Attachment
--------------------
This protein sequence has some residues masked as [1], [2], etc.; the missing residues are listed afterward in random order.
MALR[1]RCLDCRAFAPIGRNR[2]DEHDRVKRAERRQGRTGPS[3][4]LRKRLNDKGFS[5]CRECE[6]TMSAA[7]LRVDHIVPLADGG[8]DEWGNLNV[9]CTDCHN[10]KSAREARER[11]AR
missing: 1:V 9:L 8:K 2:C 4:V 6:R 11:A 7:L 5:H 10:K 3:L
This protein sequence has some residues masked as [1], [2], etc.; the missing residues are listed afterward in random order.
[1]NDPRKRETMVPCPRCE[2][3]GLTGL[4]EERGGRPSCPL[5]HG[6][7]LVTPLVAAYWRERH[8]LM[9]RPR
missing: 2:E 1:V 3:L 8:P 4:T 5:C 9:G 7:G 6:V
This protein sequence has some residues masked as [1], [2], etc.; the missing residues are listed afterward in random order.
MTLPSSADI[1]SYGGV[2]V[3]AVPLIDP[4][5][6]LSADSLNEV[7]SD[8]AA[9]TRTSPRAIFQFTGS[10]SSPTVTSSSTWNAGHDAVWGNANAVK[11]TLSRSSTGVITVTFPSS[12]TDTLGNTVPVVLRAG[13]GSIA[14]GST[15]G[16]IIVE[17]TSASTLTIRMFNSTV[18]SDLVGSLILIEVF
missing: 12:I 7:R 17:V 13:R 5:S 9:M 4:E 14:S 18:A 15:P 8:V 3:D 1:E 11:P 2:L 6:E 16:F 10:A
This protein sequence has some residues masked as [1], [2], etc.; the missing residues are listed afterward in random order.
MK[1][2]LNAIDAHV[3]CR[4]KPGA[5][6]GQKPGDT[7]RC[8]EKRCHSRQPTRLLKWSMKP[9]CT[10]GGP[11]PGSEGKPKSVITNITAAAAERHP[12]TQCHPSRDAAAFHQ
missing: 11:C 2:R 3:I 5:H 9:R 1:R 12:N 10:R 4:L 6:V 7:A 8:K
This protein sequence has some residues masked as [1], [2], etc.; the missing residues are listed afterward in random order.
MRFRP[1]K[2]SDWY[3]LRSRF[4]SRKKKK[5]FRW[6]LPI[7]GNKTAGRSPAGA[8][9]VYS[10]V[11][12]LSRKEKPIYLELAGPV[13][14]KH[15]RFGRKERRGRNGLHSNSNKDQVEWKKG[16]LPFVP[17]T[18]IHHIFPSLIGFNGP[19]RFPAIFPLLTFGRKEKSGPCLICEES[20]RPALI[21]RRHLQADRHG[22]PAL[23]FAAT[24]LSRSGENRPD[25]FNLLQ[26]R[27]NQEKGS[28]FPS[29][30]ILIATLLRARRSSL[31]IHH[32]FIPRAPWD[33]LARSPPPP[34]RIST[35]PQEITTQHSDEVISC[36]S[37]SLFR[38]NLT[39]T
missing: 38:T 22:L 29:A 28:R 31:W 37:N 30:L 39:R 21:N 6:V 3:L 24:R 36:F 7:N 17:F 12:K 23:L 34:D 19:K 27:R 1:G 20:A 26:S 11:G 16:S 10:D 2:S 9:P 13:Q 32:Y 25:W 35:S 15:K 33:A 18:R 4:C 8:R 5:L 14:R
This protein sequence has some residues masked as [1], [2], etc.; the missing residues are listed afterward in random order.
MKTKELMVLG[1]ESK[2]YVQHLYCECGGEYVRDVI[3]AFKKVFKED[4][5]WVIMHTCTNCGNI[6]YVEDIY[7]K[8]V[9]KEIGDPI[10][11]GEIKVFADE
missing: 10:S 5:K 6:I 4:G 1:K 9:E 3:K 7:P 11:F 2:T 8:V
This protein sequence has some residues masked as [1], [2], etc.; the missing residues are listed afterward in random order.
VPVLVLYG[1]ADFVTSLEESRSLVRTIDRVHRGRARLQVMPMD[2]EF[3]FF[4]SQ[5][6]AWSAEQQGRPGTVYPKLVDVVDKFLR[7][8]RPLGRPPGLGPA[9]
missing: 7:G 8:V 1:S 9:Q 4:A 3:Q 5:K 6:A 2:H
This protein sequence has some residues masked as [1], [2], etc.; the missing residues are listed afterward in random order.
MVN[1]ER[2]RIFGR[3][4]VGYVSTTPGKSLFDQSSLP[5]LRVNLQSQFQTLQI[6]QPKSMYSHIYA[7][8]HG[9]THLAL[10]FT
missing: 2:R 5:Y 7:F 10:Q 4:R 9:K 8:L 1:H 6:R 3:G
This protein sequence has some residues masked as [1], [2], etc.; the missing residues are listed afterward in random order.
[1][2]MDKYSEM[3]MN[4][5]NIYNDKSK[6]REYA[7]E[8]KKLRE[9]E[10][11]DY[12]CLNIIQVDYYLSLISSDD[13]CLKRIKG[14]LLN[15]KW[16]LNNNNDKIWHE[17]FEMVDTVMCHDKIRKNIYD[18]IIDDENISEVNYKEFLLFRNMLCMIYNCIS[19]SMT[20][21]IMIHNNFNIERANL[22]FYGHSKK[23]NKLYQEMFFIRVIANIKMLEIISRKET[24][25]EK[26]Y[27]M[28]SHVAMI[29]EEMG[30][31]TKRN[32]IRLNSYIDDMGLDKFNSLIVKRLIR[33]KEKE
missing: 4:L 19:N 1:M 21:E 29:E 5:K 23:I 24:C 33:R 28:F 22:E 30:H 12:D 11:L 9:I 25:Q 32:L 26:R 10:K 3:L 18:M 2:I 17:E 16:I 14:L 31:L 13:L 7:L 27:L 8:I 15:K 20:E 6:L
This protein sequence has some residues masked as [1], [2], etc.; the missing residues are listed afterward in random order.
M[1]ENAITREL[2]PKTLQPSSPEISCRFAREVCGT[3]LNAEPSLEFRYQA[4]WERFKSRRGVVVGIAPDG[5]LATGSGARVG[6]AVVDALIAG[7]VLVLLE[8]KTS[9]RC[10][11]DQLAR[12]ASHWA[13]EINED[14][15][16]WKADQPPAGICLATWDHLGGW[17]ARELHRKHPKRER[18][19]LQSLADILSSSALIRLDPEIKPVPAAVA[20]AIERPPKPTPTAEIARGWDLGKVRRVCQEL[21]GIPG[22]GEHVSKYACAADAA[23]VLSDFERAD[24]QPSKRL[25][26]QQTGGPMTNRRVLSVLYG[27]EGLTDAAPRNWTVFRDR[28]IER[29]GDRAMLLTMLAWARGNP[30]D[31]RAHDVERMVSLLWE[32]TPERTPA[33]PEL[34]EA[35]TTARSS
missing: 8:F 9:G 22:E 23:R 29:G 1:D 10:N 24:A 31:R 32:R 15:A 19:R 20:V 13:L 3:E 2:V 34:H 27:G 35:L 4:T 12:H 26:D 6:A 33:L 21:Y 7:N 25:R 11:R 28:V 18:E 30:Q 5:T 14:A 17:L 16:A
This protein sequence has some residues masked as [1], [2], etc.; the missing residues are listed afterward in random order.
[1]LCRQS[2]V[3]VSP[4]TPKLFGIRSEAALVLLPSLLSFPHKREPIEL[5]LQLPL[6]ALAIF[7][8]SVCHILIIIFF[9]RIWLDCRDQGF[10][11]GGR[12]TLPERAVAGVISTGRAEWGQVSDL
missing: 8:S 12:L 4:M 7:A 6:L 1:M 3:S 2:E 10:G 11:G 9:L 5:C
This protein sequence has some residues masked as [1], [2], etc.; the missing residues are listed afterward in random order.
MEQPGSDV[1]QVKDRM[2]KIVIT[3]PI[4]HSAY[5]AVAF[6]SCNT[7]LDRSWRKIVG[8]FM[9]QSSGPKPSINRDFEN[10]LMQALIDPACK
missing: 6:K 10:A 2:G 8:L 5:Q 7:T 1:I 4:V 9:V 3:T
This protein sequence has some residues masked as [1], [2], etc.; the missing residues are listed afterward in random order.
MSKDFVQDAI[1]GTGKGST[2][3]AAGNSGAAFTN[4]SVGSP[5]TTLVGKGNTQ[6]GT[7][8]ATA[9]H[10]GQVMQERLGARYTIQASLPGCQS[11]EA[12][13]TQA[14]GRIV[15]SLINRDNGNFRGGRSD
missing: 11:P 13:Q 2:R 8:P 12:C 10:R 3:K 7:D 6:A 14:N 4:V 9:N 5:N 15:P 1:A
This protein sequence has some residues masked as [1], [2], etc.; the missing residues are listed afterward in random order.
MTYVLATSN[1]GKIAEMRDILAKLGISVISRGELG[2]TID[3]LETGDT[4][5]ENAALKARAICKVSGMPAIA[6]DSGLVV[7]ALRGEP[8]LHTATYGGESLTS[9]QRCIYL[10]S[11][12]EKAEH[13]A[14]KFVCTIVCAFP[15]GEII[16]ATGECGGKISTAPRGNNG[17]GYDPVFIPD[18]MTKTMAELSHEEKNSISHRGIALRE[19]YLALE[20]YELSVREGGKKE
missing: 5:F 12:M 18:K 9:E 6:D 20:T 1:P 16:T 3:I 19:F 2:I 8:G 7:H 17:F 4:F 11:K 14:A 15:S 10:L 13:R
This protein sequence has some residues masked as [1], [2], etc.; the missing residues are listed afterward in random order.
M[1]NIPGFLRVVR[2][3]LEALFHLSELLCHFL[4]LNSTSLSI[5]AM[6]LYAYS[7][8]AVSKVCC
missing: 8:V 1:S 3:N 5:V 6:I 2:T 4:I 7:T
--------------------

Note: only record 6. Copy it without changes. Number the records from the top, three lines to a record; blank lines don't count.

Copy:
This protein sequence has some residues masked as [1], [2], etc.; the missing residues are listed afterward in random order.
MKTKELMVLG[1]ESK[2]YVQHLYCECGGEYVRDVI[3]AFKKVFKED[4][5]WVIMHTCTNCGNI[6]YVEDIY[7]K[8]V[9]KEIGDPI[10][11]GEIKVFADE
missing: 10:S 5:K 6:I 4:G 1:K 9:E 3:K 7:P 11:F 2:T 8:V